I'm not a big fan of Mitt Romney's. I think part of the reason is that he's patently disingenuous and, quite frankly, a social misfit. I don't mean around "common people," but even around his "own kind" since it's difficult to feign woodenness. As a matter of fact, my experience with people who are celebrities or part of the super-rich is that many of them aren't that much different than the farmer in the field. It all comes down to being, well, genuine.
But I wanted to give Romney the benefit of the doubt, especially about Bain, since his relationship to Bain and to job creation has been such a focalizing issue of his "I can create jobs" presidential campaign. Of course, one has to suspend one's disbelief, one's economic disbelief, to think that any one person can improve the U.S. economic dilemma when the U.S. economic dilemma is part of the global economic dilemma and the global economic dilemma is part of the Wall Street dilemma ad nauseum. If there's an argument about dilemmas then one can take it up with pro and/or anti-Keynesian economists from Greenspan to Stiglitz. But I digress.
So, to really discover how important Bain Capital is in "creating jobs" one merely needs to travel to their website which opens with the statement:
Established in 1984, Bain Capital is one of the world's leading private investment firms managing approximately $60 billion in assets under management. Our affiliated advisors make private equity, public equity, leveraged debt asset, venture capital, and absolute return investments across multiple sectors, industries, and asset classes. Since our inception, our competitive advantage has been grounded in a people-intensive, value-added investment approach that has enabled the firm to deliver industry-leading returns for our investors.
Now you can read this summary any number of times, even in a foreign language, but the one word you won't discover is the word, "jobs." You'll find the word "return(s)" twice, but no jobs. The reason, of course, is because that's not their area of interest. They are, in fact, an investment firm.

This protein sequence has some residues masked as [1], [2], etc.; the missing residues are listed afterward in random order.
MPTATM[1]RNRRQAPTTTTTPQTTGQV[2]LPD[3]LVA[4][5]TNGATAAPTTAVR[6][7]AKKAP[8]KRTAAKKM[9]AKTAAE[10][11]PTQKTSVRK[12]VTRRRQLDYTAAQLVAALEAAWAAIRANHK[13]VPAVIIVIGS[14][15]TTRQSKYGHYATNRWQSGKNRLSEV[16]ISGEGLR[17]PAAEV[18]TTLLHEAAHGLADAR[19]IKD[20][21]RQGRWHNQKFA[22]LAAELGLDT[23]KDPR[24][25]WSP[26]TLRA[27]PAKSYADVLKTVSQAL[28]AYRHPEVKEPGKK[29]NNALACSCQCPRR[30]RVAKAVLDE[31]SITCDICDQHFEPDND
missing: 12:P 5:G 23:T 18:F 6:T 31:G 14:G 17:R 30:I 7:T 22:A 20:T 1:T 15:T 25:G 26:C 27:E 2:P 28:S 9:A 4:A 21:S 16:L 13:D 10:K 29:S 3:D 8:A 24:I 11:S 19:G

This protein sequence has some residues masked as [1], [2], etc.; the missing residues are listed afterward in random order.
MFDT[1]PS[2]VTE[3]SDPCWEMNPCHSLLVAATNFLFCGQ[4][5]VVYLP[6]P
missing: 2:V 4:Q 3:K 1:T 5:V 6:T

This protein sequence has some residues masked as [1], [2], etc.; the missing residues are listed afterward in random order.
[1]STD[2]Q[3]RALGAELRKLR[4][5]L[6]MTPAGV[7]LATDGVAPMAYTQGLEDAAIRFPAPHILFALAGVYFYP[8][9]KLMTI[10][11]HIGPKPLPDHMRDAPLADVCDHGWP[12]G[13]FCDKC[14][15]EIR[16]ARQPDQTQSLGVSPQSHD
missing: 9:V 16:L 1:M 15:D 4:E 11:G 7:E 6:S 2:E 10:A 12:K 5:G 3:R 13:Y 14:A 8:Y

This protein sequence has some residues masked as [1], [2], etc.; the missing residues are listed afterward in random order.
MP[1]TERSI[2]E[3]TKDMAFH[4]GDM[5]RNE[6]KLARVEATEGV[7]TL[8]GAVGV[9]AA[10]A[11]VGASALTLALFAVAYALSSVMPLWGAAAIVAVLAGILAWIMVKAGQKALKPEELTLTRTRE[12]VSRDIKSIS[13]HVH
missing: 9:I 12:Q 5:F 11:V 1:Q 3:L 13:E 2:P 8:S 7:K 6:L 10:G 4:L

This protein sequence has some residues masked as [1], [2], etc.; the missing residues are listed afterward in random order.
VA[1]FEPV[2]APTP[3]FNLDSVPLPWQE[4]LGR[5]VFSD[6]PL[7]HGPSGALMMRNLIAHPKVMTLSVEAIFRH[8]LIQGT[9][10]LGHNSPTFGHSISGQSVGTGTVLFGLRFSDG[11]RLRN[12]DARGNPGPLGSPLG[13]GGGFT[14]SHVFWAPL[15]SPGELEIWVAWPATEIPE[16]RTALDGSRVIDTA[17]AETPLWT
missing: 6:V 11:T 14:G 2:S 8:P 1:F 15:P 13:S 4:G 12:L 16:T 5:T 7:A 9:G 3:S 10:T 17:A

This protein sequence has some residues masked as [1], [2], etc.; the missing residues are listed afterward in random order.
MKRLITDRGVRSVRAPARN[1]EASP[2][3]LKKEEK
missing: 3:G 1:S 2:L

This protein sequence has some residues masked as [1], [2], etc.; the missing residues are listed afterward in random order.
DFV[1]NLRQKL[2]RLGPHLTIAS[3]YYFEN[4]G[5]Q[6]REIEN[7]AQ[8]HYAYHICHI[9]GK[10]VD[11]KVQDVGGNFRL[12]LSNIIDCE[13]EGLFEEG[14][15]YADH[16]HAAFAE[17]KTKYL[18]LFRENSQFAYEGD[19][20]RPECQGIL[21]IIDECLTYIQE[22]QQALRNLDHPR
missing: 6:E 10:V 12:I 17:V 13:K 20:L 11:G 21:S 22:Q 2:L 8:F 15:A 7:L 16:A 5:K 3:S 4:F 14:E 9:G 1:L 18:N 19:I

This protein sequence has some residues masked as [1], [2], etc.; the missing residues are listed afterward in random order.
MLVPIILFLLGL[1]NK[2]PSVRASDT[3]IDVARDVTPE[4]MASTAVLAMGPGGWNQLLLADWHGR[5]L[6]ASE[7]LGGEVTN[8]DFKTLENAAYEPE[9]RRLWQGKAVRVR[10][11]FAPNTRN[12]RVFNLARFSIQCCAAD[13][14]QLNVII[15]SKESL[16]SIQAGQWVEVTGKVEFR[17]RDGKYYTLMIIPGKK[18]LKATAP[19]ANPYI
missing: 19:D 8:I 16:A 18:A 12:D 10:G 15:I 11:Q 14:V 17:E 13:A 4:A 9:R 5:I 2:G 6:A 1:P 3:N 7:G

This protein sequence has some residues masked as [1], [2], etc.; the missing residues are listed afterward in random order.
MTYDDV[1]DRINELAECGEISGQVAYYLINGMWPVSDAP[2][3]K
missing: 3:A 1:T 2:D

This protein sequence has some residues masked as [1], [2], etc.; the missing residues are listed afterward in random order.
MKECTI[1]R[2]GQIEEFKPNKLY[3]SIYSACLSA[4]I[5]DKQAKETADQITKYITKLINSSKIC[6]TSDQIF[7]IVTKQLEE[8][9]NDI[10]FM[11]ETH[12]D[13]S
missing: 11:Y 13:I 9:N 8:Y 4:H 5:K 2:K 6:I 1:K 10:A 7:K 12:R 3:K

In fact, their mission statement reads:
Our mission at Bain Capital is to produce superior investment returns [there's that word again] for our investors. To accomplish this, Bain Capital follows three fundamental principles that have driven the firm for more than 28 years: a high-performance culture, value-added approach to investing, and leveraging our institutional advantages. Our adherence to these principles has enabled Bain Capital to attract and retain some of the industry's most talented investment specialists, and to consistently generate industry-leading returns.
So, if you didn't get it the first time, twice, they repeated again, twice.
Once again, not a word about jobs, but there certainly is emphasis on "returns." As a matter of fact, you can read everything on their website and you won't find the word "jobs" at all. Perhaps, it's implied. And, of course, their Portfolio is brimming with companies such as: AMC Entertainment, Burlington Coat Factory, Clear Channel Communications, Dunkin' Brands, The Weather Channel, Toys "R" Us and Gymboree just to name a few. But there's nothing in their mission statement that would indicate they do anything other than invest in these companies so it's a bit puzzling where Romney may have created jobs for these or other companies during his tenure at Bain Capital.
As far back as last century, there's been dispute about Romney and Bain and jobs. According to a December 16, 2007 L.A. Times article by Bob Drogin:
From 1984 until 1999, Romney led Bain Capital, a Boston-based private equity group that earned jaw-dropping profits through leveraged buyouts, debt hedge funds, offshore tax havens and other financial strategies. In some cases, Romney's team closed U.S. factories, causing hundreds of layoffs, or pocketed huge fees shortly before companies collapsed.
Once again, returns. So, the only mention of jobs here is in relation to layoffs. In a matter of speaking, one could say Romney created jobs by virtue of their loss. In a world of rhetoric, that might actually work. You know, the "creation of lost jobs."
Be that as it may, I'm still trying to see how anyone's past work experience as an investment capitalist would translate to being a progenitor of job creation. It would have been one thing had Romney, vis-à-vis Bain, admonished their portfolio companies to hire more, but that wasn't what Romney was doing and it wasn't what Bain was intent on doing. In the end, it's a bit of a conundrum since one can't really extol one's success at job creation if there has been no job creation. So, once again, we're left with wondering what's the truth here? In those situations it's really best to leave it to Twain who said: "Truth is stranger than fiction, but it is because fiction is obliged to stick to possibilities; Truth isn't."